A Little Post Holiday Banding A Carpenter

After several days of butt chilling temperatures, we finally had some warm weather. It started on Christmas Day. Non Birding Bill and I noticed the temps were in the twenties and then stepped outside. It was so warm, we took a walk to Lake Calhoun. By Friday morning the temps were down right balmy in the thirties. The snow started to melt and fog took over the landscape as did a little freezing drizzle, but it made for somewhat pleasant weather banding birds at Carpenter Nature Center. We had several juncos in the traps (like the bird above).

I processed one that had a very odd eye! It was oval instead of round. It looked as though there was some type of swelling above the eye and feathers out of place. The bird had been banded earlier this winter, but there was no notation that it was injured when it was originally banded. I had to look at the eye color under a light to try and determine age and the pupil seemed fine. We let it go. I'll be curious is to see if we get it again.

Among all the juncos, we got in a few of the dreaded cardinals. Dreaded because of that bill and their ability to squirm just right and nail one of you digits. Owie. One of the nice things about cardinals is that you can sex them fairly quick--this is a male based on plumage color. But aging is a different story. I wondered if he was hatched this summer since he had a bit of black on the tip of his beak (juvenile cardinals have black beaks). Our banding leader, Jim Fitzpatrick had me look at the iris of the cardinal and it was dark brown. That coupled with feather condition of some wing and tail feathers made this bird an AHY (After Hatch Year, which basically means we don't know exactly how old it is, but we know he didn't hatch this year).

While I was processing the male cardinal, Jim was processing a female cardinal. They came into the traps at the same time. We had some members of the public watching us process the birds and they asked if the cardinals were a mated pair. It's not the breeding season and cardinals are typically in large winter flocks this time of year. However, there can be pairs in a flock and according to Birds of North America Online, some cardinal pairs will stay on their same territory all year. I wasn't sure if these two cardinals were in the same trap, but my guess was that were. We also couldn't say for sure if they were pair, but it was a possibility.

After we processed them, I tried to get one more photo before we let them go. Note the male is still giving my thumb the what for. We opened our hands and off they flew. Sometimes when we release two of the same species like that, they split in different directions. These two not only took off in the exact same direction, but landed on the same branch of a tree! I dashed back into the center to grab my digiscoping equipment.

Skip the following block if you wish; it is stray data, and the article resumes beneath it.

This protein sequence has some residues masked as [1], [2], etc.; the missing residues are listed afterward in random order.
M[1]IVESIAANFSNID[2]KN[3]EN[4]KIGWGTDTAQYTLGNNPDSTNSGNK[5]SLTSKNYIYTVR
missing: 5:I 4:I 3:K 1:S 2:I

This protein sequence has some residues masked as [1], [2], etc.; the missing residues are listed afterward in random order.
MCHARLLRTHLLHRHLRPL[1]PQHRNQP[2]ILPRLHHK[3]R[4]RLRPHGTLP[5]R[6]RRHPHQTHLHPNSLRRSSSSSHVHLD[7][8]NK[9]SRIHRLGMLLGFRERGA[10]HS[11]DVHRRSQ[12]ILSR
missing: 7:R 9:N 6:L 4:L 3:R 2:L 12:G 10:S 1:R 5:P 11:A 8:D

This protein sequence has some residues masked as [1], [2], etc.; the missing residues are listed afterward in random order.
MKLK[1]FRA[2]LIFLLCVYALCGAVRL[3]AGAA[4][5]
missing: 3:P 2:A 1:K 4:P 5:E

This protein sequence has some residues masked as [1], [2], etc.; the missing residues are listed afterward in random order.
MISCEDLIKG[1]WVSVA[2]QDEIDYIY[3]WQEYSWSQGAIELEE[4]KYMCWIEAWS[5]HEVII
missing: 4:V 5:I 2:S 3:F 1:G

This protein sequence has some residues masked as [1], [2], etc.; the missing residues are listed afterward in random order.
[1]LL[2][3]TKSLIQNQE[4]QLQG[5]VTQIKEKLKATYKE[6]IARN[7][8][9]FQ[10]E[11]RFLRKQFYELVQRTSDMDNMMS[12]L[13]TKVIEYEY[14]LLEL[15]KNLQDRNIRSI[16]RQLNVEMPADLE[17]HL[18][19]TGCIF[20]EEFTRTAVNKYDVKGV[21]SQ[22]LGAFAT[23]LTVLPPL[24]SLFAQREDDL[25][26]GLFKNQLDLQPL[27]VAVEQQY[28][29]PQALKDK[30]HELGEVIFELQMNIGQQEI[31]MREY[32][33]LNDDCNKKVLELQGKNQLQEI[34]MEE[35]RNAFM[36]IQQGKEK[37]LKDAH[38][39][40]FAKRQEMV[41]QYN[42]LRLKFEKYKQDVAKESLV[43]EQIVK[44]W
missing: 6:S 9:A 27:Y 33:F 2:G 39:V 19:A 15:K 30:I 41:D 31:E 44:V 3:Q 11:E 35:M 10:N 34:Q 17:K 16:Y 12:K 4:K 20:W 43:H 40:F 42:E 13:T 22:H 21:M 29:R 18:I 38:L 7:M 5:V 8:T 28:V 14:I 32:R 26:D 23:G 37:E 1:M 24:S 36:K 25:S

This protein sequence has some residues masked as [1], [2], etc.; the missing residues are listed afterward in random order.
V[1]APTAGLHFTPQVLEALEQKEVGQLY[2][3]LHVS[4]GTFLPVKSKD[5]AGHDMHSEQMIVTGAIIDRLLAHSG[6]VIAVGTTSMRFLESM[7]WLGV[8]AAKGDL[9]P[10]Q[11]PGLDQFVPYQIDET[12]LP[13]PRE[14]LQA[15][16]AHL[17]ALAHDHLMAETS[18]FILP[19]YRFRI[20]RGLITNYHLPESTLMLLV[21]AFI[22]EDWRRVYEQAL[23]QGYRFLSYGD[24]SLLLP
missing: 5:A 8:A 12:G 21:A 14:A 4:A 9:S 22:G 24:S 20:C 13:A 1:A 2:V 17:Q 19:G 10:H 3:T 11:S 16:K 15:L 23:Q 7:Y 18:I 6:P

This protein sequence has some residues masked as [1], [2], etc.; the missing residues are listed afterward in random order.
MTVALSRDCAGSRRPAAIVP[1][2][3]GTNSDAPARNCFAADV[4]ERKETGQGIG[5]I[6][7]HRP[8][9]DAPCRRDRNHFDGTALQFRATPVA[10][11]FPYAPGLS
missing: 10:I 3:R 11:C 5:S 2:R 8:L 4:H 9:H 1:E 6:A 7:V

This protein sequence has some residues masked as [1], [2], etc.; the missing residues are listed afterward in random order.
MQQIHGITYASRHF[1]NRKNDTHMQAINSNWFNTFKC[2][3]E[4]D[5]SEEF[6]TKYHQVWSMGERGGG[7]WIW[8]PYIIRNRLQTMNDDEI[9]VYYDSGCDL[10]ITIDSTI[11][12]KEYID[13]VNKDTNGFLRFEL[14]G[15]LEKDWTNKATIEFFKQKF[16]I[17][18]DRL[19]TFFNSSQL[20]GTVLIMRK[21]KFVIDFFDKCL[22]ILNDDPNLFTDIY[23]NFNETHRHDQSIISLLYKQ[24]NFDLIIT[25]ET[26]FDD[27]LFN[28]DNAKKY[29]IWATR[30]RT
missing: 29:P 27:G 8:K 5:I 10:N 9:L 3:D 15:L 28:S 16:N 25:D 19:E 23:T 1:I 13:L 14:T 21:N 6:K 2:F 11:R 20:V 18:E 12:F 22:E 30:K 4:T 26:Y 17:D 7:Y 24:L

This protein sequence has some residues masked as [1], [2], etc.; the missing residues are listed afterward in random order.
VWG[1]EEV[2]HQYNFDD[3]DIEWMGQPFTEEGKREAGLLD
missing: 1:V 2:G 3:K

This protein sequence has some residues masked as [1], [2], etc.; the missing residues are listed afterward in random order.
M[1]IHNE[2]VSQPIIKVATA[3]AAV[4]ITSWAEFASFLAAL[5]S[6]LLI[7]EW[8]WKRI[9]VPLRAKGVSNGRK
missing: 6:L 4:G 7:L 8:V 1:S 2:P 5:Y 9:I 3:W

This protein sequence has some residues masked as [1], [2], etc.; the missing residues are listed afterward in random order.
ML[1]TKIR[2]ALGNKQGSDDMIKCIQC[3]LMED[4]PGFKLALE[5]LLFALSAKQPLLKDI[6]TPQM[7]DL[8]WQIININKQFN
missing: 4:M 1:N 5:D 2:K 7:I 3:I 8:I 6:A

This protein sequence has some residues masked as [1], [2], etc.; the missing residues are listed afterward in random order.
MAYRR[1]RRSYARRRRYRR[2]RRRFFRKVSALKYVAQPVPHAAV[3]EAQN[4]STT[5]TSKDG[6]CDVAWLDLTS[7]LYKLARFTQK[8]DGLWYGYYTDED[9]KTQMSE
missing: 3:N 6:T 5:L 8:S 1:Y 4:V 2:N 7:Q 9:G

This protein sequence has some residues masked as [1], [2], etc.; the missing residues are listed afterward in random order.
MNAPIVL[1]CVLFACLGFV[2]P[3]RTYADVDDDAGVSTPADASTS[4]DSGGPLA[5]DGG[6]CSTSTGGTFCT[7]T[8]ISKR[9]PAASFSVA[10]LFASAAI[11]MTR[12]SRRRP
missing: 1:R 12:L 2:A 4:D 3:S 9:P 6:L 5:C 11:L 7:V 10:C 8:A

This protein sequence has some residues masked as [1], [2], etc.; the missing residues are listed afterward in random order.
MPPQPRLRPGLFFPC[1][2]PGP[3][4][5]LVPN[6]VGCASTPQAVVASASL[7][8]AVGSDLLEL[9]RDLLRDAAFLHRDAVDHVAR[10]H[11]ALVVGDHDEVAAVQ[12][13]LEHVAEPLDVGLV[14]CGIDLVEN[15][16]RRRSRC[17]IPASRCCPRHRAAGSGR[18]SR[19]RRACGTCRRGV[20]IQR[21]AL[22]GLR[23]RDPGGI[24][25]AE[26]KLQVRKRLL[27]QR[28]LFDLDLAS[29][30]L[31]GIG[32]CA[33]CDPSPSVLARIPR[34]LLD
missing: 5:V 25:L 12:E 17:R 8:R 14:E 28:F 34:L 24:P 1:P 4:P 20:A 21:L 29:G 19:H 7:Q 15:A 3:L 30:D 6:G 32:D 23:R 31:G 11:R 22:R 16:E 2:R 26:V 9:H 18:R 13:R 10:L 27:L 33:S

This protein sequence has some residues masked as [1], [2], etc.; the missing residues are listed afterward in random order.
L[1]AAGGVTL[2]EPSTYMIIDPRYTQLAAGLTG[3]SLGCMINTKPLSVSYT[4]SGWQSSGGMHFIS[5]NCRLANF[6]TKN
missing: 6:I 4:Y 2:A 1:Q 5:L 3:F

They adjusted themselves in the tree and by the time I got my scope on them, the female had perched a bit higher. They seemed relaxed with each other and I think it's a good guess that this is a mated pair. They stayed that way for several minutes. The clouds, fog, and drizzle did not make for the best photo, but it's bloggable.

I took a few more shots of the male I had just banded while he perched in the tree. I noticed that he had some brown feathers on his flanks. I showed the photo to Jim and the other banders. I asked if we should rethink whether or not he was a hatch year bird since there was some brown. Jim wisely pointed out that the base feathers for cardinals are brown (I assumed black, since their skin is black). He also reminded me that the male's eye color was dark brown. Had he been a hatch year bird, we would have seen gray brown. Only Peter Pyle can take a seemingly easy bird to id (like a cardinal) and make it a challenge!

After I let the cardinal go, I got a shot of my thumb--check out the indentations he left! It's now turned to a minor blood blister. Thanks, dude. After banding, we went down to where the Mississippi River and St Croix River meet along the Minnesota/Wisoconsin border to look for ducks and gulls.

There had been a a harlequin duck reported and we had little trouble finding it among all the goldeyes. The fog made for terrible digiscoping conditions and I'm going to have to go back to see if I can get it on a sunnier day. That's a cooling looking duck that deserves a better photo.